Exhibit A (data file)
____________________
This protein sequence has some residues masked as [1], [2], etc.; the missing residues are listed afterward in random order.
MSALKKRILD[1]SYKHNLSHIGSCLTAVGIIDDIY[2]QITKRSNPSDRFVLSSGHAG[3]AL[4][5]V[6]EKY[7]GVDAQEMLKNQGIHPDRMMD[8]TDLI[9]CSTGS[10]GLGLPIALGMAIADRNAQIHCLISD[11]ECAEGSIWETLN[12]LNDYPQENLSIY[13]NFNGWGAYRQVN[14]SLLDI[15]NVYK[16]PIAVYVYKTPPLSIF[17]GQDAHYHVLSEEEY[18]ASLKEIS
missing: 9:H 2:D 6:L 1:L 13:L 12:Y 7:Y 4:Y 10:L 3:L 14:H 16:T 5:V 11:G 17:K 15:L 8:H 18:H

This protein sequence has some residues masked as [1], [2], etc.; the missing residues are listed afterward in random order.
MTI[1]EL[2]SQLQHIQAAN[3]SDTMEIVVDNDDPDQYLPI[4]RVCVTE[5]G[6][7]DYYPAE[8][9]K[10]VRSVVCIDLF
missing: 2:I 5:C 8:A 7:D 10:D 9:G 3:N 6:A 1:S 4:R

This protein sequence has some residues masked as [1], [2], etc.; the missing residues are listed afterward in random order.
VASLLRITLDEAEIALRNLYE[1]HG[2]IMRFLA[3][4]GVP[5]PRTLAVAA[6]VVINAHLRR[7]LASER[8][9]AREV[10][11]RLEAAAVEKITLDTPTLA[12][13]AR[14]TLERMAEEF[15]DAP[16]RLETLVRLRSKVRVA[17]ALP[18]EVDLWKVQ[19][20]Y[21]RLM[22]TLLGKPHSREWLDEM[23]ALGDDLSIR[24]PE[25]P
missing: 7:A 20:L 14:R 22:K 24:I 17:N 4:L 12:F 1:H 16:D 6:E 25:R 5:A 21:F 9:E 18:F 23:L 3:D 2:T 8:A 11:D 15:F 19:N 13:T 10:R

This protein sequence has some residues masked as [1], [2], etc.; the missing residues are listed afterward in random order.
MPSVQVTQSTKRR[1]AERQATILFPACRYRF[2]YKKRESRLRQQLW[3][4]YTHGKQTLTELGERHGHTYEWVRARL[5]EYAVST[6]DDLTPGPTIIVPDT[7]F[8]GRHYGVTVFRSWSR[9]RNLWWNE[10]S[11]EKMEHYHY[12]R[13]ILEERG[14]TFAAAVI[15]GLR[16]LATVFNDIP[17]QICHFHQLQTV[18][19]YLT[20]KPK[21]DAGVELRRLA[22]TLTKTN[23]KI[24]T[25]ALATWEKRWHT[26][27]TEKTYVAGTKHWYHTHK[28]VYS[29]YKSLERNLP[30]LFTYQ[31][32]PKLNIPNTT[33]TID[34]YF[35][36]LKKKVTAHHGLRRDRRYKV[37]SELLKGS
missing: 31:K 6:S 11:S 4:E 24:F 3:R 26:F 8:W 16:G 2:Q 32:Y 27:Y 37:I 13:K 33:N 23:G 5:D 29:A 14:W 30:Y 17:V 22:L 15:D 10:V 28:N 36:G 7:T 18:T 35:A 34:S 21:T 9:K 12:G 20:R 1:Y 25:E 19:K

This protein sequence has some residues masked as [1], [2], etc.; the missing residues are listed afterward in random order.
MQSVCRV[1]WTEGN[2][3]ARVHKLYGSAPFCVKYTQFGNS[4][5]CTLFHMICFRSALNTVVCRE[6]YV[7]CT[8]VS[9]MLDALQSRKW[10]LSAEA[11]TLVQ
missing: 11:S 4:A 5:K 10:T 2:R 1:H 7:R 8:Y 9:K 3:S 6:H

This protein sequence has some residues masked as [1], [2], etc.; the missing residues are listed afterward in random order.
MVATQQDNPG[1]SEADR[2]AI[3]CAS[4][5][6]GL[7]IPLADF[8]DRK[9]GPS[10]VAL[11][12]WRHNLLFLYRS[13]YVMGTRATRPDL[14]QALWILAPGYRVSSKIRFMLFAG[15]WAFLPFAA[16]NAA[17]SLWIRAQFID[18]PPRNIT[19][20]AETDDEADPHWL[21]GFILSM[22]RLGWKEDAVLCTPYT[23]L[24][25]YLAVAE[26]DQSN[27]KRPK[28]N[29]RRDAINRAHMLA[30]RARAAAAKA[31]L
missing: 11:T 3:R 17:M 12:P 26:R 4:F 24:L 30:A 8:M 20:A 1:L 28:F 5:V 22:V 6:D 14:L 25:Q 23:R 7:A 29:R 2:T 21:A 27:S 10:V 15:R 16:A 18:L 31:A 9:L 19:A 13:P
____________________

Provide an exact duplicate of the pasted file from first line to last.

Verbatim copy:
This protein sequence has some residues masked as [1], [2], etc.; the missing residues are listed afterward in random order.
MSALKKRILD[1]SYKHNLSHIGSCLTAVGIIDDIY[2]QITKRSNPSDRFVLSSGHAG[3]AL[4][5]V[6]EKY[7]GVDAQEMLKNQGIHPDRMMD[8]TDLI[9]CSTGS[10]GLGLPIALGMAIADRNAQIHCLISD[11]ECAEGSIWETLN[12]LNDYPQENLSIY[13]NFNGWGAYRQVN[14]SLLDI[15]NVYK[16]PIAVYVYKTPPLSIF[17]GQDAHYHVLSEEEY[18]ASLKEIS
missing: 9:H 2:D 6:L 1:L 13:L 12:Y 7:Y 4:Y 10:L 3:L 14:H 16:T 5:V 11:G 17:K 15:L 8:H 18:H

This protein sequence has some residues masked as [1], [2], etc.; the missing residues are listed afterward in random order.
MTI[1]EL[2]SQLQHIQAAN[3]SDTMEIVVDNDDPDQYLPI[4]RVCVTE[5]G[6][7]DYYPAE[8][9]K[10]VRSVVCIDLF
missing: 2:I 5:C 8:A 7:D 10:D 9:G 3:N 6:A 1:S 4:R

This protein sequence has some residues masked as [1], [2], etc.; the missing residues are listed afterward in random order.
VASLLRITLDEAEIALRNLYE[1]HG[2]IMRFLA[3][4]GVP[5]PRTLAVAA[6]VVINAHLRR[7]LASER[8][9]AREV[10][11]RLEAAAVEKITLDTPTLA[12][13]AR[14]TLERMAEEF[15]DAP[16]RLETLVRLRSKVRVA[17]ALP[18]EVDLWKVQ[19][20]Y[21]RLM[22]TLLGKPHSREWLDEM[23]ALGDDLSIR[24]PE[25]P
missing: 7:A 20:L 14:R 22:K 24:I 17:N 4:L 12:F 1:H 16:D 6:E 25:R 5:A 21:F 9:E 18:F 23:L 3:D 2:T 8:A 11:D 15:F 19:N 13:T 10:R

This protein sequence has some residues masked as [1], [2], etc.; the missing residues are listed afterward in random order.
MPSVQVTQSTKRR[1]AERQATILFPACRYRF[2]YKKRESRLRQQLW[3][4]YTHGKQTLTELGERHGHTYEWVRARL[5]EYAVST[6]DDLTPGPTIIVPDT[7]F[8]GRHYGVTVFRSWSR[9]RNLWWNE[10]S[11]EKMEHYHY[12]R[13]ILEERG[14]TFAAAVI[15]GLR[16]LATVFNDIP[17]QICHFHQLQTV[18][19]YLT[20]KPK[21]DAGVELRRLA[22]TLTKTN[23]KI[24]T[25]ALATWEKRWHT[26][27]TEKTYVAGTKHWYHTHK[28]VYS[29]YKSLERNLP[30]LFTYQ[31][32]PKLNIPNTT[33]TID[34]YF[35][36]LKKKVTAHHGLRRDRRYKV[37]SELLKGS
missing: 31:K 6:S 11:S 4:E 24:F 3:R 26:F 8:W 16:G 2:Q 32:Y 27:Y 37:I 13:K 33:N 23:G 5:D 29:A 14:W 30:Y 17:V 22:L 15:D 10:V 28:N 36:G 7:T 18:T 35:A 34:S 21:T 9:K 12:G 20:R 1:Y 25:E 19:K

This protein sequence has some residues masked as [1], [2], etc.; the missing residues are listed afterward in random order.
MQSVCRV[1]WTEGN[2][3]ARVHKLYGSAPFCVKYTQFGNS[4][5]CTLFHMICFRSALNTVVCRE[6]YV[7]CT[8]VS[9]MLDALQSRKW[10]LSAEA[11]TLVQ
missing: 11:S 4:A 5:K 10:T 2:R 1:H 7:R 8:Y 9:K 3:S 6:H

This protein sequence has some residues masked as [1], [2], etc.; the missing residues are listed afterward in random order.
MVATQQDNPG[1]SEADR[2]AI[3]CAS[4][5][6]GL[7]IPLADF[8]DRK[9]GPS[10]VAL[11][12]WRHNLLFLYRS[13]YVMGTRATRPDL[14]QALWILAPGYRVSSKIRFMLFAG[15]WAFLPFAA[16]NAA[17]SLWIRAQFID[18]PPRNIT[19][20]AETDDEADPHWL[21]GFILSM[22]RLGWKEDAVLCTPYT[23]L[24][25]YLAVAE[26]DQSN[27]KRPK[28]N[29]RRDAINRAHMLA[30]RARAAAAKA[31]L
missing: 11:T 3:R 17:M 12:P 26:R 4:F 24:L 30:A 8:M 20:A 1:L 28:F 5:V 22:V 6:D 14:L 25:Q 23:R 7:A 29:R 2:T 21:A 27:S 10:V 15:R 16:A 18:L 31:A 9:L 19:A 13:P